Is it Kiev or Kyiv?

by Charles Curley
[email protected]

Special to L. Neil Smith’s The Libertarian Enterprise

Two headlines in this morning’s news (October 12, 2022) irked me more than usual.

Pepe Escobar had an article entitled Terror on Crimea Bridge forces Russia to unleash Shock’n Awe. Zerohedgereprinted an article entitled Will Germany sink the EU?, which is a fine headline. But the subtitle irked me: “Beseiged [sic] from all sides, Germany can now look to one reliable partner: Russia.”

The second item is irksome because anyone who has studied the history of Europe knows that Russia can be trusted to do one thing: pursue its own interests. And that means that Russia would be a reliable partner for Germany only so long as Germany served Russia’s interests, which may well mean not serve its own interests. So it was a mistake for Germany to become dependent on Russian natural gas to the extent it has.

US foreign policy wonks are occasionally correct: they tried to warn Germany against this dependence, particularly in the case of the Nordstream pipelines. The full extent of this folly won’t be laid bare for all to see for many years, but we’ll get an inkling of it this winter.

Whoever wrote that subtitle may have been ignorant of that history. Or the writer may have hoped that the reader was ignorant of that history. At least in my case that presumption failed, failed to the point of being insulting.

But whoever wrote Mr. Escobar’s headline takes the cake. To start with, Mr. Putin labeling the explosion on the Russian bridge over the Kerch Strait an act of terror is a bit rich, comparable to Sam Adams labeling four deaths in a riot the “Boston Massacre”. Back then, the “massacre” label was shocking and had a lot of propaganda value. Today, everything of which the speaker disapproves is an act of terrorism, so the word, like the dollar, has been devalued by being printed too much.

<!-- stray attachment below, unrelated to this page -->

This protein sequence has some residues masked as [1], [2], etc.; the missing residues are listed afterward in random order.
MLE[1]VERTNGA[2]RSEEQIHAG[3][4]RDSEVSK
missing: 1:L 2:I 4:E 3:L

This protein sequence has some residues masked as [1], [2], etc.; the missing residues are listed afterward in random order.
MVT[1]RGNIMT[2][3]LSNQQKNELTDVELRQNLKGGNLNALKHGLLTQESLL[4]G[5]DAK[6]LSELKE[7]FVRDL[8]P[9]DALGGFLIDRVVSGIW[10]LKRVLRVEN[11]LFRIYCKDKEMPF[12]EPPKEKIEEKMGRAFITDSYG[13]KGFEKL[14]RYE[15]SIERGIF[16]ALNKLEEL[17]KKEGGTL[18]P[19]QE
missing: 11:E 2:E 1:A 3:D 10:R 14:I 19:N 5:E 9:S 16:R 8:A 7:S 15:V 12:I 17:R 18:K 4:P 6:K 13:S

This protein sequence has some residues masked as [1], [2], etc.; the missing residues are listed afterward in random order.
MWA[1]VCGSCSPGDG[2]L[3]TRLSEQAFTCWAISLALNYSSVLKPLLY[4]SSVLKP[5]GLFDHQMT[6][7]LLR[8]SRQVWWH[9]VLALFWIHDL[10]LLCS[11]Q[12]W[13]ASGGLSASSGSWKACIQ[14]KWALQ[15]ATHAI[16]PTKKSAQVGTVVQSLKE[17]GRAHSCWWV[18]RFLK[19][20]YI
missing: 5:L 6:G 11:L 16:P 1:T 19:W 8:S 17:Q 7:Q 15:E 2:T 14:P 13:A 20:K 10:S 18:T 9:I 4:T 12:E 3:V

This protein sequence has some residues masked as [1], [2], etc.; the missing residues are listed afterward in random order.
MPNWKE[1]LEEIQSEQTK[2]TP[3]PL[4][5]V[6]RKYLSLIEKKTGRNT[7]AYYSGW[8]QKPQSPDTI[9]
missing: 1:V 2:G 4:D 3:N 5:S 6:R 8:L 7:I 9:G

But that’s not the real wowser here. The Kerch Bridge explosion forced Russia to unleash shock and awe? Really? Do the Russians have so little agency that an explosion presumably engineered by the Ukrainian government forced the Russians to escalate the war they started? Is Russian military policy really run from Kyiv (or is it Kiev?)?

Of course the answer is, no, that’s nonsense. You don’t have to be a Rothbardian Spoonerite Smithian individualist to recognize that stupidity. (But it helps; I recommend it.) Ultimately there is no such thing as the Ukrainian government; there is only a bunch of thieves and murderers centered around Kiev (or is it Kyiv?). There is no such thing as the Russian government, there is only a bunch of thieves and murderers centered around Moscow. But that and the terrorism bit show how blatant the propaganda war has become.

At least, it’s blatantly obvious to me, but then I’ve been studying history since before Vladimir Putin was in school.

Indeed, it’s now obvious how the author of an article stands on the war in Ukraine by how the author spells the name of Ukraine’s capital city. If it’s Kyiv,the article is for the Ukrainian gang of thieves and murderers. If it’s Kiev, the article is pro the Russian gang of thieves and murderers. (Or it’s an article on cooking.) There are other verbal clues, but that’s the most blatant.

Which leaves the few of us who are neutral between the two gangs of thieves and murderers a problem: do we call the capital of Ukraine Kiev or Kyiv? A pox on both their houses. I suppose until someone comes up with something better we’ll just have to call it “the capital of Ukraine”.


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